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Reduce Risk of Lower Body Football Injuries

It is an unfortunate truth that football and injury go hand in hand. According to the NCAA, college football athletes have a competition injury rate of 36.5 injuries per 1,000 exposures (an exposure being one player in one game). This well outpaces the injury rate of men’s wrestling (26.6 per 1,000), which is the next highest rated sport.

But, this doesn’t mean a football player must resign himself to regularly occurring injuries. In this and another article in the series, we take a look at some of the most common traumatic injuries experienced by football players and discuss some potential methods of prevention for each. This article focuses on common lower body injuries.

Knee Injuries

The knee is the most common location for football-related injuries, accounting for 17.1% of injuries for college athletes. The knee is surprisingly ill-adapted to the kinds of stability-and-balance based motions undergone during typical football plays (such as jump-cuts), and buckling and hyperextension can cause painful injuries leading to long-term sidelining. Many of these injuries are due to ligament tears, particularly in the medial collateral, posterior cruciate, and (dreaded) anterior cruciate ligaments.

To reduce the likelihood of knee injury, it is important to perform regular strengthening exercises for the muscles surrounding the knee. One example is the lateral step up, which can be performed as follows:

  1. Stand next to an 8 to 12 inch high step with your right side facing it.
  2. With your right foot step up onto the step, simultaneously driving your left foot upward until it is even with the waist.
  3. Step down and repeat twenty times (two sets of ten) for each side.

To supplement this strengthening, it is important to perform regular stretching, especially just prior to exertion. This will reduce the chance of “shock” injuries. If you have knees prone to injury, it may be beneficial to fit it with a brace. A brace can stabilize the knee and reduce the chance of hyperextension or excessive rotation leading to injury. Some braces are designed for sport use and continue to provide stability without unduly limiting range of motion.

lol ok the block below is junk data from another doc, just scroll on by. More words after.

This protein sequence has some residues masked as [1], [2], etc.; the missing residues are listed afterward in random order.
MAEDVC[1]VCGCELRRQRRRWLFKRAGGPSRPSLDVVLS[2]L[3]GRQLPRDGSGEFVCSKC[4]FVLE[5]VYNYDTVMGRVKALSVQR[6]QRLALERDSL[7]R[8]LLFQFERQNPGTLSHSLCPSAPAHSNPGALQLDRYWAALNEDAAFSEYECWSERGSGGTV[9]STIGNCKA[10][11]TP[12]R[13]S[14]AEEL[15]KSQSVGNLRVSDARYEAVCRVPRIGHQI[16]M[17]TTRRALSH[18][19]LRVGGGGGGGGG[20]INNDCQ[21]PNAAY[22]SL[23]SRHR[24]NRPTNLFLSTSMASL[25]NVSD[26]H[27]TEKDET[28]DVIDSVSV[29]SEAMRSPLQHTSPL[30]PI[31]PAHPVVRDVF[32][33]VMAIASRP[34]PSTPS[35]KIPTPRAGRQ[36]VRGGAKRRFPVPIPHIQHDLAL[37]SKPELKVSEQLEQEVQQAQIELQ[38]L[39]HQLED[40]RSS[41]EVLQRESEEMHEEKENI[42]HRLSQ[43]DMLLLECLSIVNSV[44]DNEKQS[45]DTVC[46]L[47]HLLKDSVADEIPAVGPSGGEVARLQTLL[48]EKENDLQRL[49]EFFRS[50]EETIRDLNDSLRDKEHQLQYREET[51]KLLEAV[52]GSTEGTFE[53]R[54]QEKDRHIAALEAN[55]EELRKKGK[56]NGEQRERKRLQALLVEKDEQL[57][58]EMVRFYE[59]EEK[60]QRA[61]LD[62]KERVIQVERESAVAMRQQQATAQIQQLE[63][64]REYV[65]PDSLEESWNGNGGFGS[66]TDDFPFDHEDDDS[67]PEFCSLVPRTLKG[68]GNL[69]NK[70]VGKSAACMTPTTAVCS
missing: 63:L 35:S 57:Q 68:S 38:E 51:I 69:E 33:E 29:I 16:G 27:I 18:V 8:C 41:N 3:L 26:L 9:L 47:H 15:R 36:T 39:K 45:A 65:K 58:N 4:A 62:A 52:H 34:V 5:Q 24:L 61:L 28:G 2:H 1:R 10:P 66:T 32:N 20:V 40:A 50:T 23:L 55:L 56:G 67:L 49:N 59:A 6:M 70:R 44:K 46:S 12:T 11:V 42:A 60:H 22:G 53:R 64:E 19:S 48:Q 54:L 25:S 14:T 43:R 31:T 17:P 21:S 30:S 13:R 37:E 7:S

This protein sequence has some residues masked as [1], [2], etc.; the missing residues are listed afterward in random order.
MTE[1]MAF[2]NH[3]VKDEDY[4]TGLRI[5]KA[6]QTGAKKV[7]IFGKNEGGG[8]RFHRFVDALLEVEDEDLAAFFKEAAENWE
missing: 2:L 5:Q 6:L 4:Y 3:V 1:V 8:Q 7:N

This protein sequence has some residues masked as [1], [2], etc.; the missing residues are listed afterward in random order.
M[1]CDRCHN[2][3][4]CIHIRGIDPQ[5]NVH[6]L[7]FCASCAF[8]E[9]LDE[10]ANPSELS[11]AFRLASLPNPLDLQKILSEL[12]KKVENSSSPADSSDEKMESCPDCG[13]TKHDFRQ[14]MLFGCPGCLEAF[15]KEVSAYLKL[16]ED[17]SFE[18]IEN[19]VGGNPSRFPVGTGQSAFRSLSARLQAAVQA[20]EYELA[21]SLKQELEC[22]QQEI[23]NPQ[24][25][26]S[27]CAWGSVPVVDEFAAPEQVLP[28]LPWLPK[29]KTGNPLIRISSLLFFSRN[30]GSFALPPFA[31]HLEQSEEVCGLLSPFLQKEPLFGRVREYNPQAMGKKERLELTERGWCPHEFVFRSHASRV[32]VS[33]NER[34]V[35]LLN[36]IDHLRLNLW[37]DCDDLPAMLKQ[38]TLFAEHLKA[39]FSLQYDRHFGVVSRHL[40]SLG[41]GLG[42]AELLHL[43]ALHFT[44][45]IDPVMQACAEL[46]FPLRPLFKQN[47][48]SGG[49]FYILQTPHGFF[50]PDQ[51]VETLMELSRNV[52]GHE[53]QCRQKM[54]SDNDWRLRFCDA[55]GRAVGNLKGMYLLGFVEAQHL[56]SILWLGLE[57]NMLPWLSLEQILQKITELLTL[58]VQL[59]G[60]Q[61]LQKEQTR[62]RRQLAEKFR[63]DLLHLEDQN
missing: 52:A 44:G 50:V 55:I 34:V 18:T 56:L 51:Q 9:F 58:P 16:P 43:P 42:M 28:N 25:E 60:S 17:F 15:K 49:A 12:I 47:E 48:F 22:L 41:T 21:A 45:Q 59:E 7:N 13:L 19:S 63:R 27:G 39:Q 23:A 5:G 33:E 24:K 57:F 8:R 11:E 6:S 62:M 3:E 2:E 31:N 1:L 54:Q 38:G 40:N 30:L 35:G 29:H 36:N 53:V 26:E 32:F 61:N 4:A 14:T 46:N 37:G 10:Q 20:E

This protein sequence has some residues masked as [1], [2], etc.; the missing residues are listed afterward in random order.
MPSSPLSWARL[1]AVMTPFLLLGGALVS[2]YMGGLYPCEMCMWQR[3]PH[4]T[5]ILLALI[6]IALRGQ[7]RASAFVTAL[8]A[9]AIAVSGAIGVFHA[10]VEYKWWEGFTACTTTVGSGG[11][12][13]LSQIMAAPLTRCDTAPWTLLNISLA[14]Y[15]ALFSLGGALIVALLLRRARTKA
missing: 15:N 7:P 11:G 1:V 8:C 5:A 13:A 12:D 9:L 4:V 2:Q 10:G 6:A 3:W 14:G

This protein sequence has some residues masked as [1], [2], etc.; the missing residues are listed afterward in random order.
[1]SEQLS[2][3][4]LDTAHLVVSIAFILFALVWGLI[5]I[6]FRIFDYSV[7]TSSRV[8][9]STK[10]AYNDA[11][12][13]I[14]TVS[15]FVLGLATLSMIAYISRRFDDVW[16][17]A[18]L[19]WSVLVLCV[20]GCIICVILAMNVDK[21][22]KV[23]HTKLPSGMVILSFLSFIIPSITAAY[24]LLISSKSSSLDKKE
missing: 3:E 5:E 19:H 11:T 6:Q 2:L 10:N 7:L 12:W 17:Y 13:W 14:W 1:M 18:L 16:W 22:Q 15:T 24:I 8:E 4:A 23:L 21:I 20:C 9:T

Ankle Injuries

The ankle is another area prone to football injury, especially in the form of sprains or tears to the lateral ligaments, which are the ligaments on the outer side of the ankle. Sprains typically occur due to an awkward rolling, twisting, or turning of the ankle outside of its normal range of motion. This can occur in any number of football situations, such as being stuck in an awkward position under the pile, slipping on the playing surface, taking a cut too hard, or colliding with another player.

Since it is essentially the same style of injury (ligament tearing) as typically found in the knee, it comes as no surprise that prevention techniques follow the same methodology. You should:

  • Maintain and enhance muscle strength through regular exercise, such as theraband routines
  • Stretch often, especially before exertion, to increase flexibility and prevent “shock” injuries
  • Consider wearing a stability-enhancing ankle brace in cases of particularly injury-prone ankles

The risk of re-injury is very real – 13% of on-field injuries on the football field are actually re-injuries of previous problems. Taking preventative action can help stop those injuries from happening in the first place, keep you on the field more often, and make you a stronger athlete.

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